Medics are warning Kenyans to take precaution as the third wave of COVID-19 continues to wreak havoc across the country.
Already there is increasing infections, hospital admissions and death figures above those experienced last November at the peak of the second wave.
And now some experts are raising concern that the worrying number of deaths and hospital admissions and even the cases could be blamed on new strain.
Many more less prominent people are hospitalized in Intensive Care Units (ICU) and thousands are under home-based care as healthcare workers and counties prepare for a crisis.
The Health ministry on Saturday reported that 1,274 people had tested positive for the disease, out of a sample size of 7,240, bringing the total confirmed positive cases to 120,163 with some 123 patients currently battling for their lives in the ICU.
The same Saturday, Kericho County was thrown into mourning after deputy governor Susan Kikwai succumbed to the disease.
Health Cabinet Secretary Mutahi Kagwe has asked counties to equip hospitals in readiness to handle the numbers adding that the country’s health system is beginning to feel the strain.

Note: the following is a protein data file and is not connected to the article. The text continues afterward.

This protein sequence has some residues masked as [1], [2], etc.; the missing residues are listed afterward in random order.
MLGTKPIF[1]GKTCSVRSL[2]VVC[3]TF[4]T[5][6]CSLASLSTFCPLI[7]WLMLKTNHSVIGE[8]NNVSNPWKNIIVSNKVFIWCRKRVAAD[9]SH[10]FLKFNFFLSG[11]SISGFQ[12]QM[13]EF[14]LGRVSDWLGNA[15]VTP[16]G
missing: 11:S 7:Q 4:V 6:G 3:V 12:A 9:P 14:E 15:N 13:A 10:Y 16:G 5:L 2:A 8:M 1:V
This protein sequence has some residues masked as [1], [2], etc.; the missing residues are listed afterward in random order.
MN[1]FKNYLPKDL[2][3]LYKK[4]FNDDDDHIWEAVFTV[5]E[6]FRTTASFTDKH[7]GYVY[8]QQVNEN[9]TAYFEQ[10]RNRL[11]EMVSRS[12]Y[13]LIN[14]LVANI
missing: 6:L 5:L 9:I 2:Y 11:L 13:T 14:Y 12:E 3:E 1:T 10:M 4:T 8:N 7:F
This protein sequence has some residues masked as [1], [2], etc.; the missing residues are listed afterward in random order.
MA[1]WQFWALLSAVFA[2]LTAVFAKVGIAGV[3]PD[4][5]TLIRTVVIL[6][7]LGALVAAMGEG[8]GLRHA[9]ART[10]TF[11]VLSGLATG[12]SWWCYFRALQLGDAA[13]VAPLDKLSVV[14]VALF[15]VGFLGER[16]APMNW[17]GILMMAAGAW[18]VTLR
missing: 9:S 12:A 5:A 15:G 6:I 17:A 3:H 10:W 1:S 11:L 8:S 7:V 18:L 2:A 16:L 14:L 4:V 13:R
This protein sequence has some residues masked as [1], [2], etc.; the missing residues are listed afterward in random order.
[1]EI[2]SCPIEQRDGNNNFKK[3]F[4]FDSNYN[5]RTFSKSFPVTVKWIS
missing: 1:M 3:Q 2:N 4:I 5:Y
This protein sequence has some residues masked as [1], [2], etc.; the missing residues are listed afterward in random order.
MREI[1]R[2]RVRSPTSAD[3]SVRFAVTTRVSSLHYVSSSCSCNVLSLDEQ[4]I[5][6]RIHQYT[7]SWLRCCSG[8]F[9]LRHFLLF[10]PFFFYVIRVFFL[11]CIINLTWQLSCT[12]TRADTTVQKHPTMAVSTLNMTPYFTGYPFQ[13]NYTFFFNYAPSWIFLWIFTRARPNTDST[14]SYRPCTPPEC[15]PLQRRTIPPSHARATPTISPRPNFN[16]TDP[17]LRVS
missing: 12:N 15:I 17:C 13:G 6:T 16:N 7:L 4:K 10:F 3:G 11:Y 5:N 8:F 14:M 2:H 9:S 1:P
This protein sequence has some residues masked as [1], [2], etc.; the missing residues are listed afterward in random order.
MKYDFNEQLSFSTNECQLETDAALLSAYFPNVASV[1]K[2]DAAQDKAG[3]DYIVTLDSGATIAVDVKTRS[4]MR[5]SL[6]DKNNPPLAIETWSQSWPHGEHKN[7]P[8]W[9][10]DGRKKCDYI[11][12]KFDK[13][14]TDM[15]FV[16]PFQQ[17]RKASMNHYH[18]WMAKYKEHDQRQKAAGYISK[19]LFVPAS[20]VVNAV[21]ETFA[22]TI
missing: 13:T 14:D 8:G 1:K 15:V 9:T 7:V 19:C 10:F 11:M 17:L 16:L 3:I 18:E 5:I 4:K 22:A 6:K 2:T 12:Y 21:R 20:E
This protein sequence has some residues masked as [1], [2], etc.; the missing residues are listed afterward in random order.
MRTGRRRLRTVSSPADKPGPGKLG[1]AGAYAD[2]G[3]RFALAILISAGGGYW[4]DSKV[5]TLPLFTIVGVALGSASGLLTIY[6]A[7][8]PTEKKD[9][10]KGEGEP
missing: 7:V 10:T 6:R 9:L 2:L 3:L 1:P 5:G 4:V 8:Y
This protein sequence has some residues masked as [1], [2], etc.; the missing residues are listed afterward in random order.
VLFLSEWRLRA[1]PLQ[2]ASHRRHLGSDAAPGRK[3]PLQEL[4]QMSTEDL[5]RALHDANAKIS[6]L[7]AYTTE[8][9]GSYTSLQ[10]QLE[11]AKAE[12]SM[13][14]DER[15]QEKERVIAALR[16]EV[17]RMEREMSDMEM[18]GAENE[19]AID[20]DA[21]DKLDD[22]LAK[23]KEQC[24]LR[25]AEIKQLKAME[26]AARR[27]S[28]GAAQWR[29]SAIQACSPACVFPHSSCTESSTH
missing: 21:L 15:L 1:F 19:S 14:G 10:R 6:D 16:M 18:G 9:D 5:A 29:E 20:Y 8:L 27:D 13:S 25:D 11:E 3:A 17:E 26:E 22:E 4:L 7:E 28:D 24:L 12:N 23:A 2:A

Last week Kagwe, told the Senate Health committee that critically ill patients are being transferred to Nairobi for treatment yet the counties were given money to equip their respective hospitals.
He said that already hospitals and even the ICUs in Nairobi are full and counties should get ready for the upsurge of the numbers.
All the intensive care beds at Kenyatta National Hospital and Mbagathi are full, forcing Kenyans to look for space in private facilities which are almost full.
“It’s bad. All hospitals in Nairobi are now having a waiting list for ICU and Covid-19 isolation beds with oxygen. Please mask up, take care of yourselves,” Dr Ahmed Kalebi, Chief consultant pathologist, Lancet Group of Labs.
Kericho governor Prof Paul Chepkwony, while announcing the death of his deputy at the Council of Governors headquarters in Nairobi, cautioned Kenyans against lowering their guards in the face of the lethal wave of the virus.
“We must not lower the guard. It has taken away our deputy governor. This virus is not a respecter of persons,” Prof Chepkwony said.
The rising numbers are causing concern, with questions on what COVID-19 strain is spreading.
The new daily infections are now above 1,000, and the positivity rate stands at 17.5 per cent, almost four times the World Health Organization (WHO) recommended level of five per cent, pointing to a deepening crisis and fears of the health system getting overwhelmed.
The average daily double-digits death rate currently reported is being blamed on Kenyans not adhering to the public health measures as community infections have exposed vulnerable and immune-compromised age groups.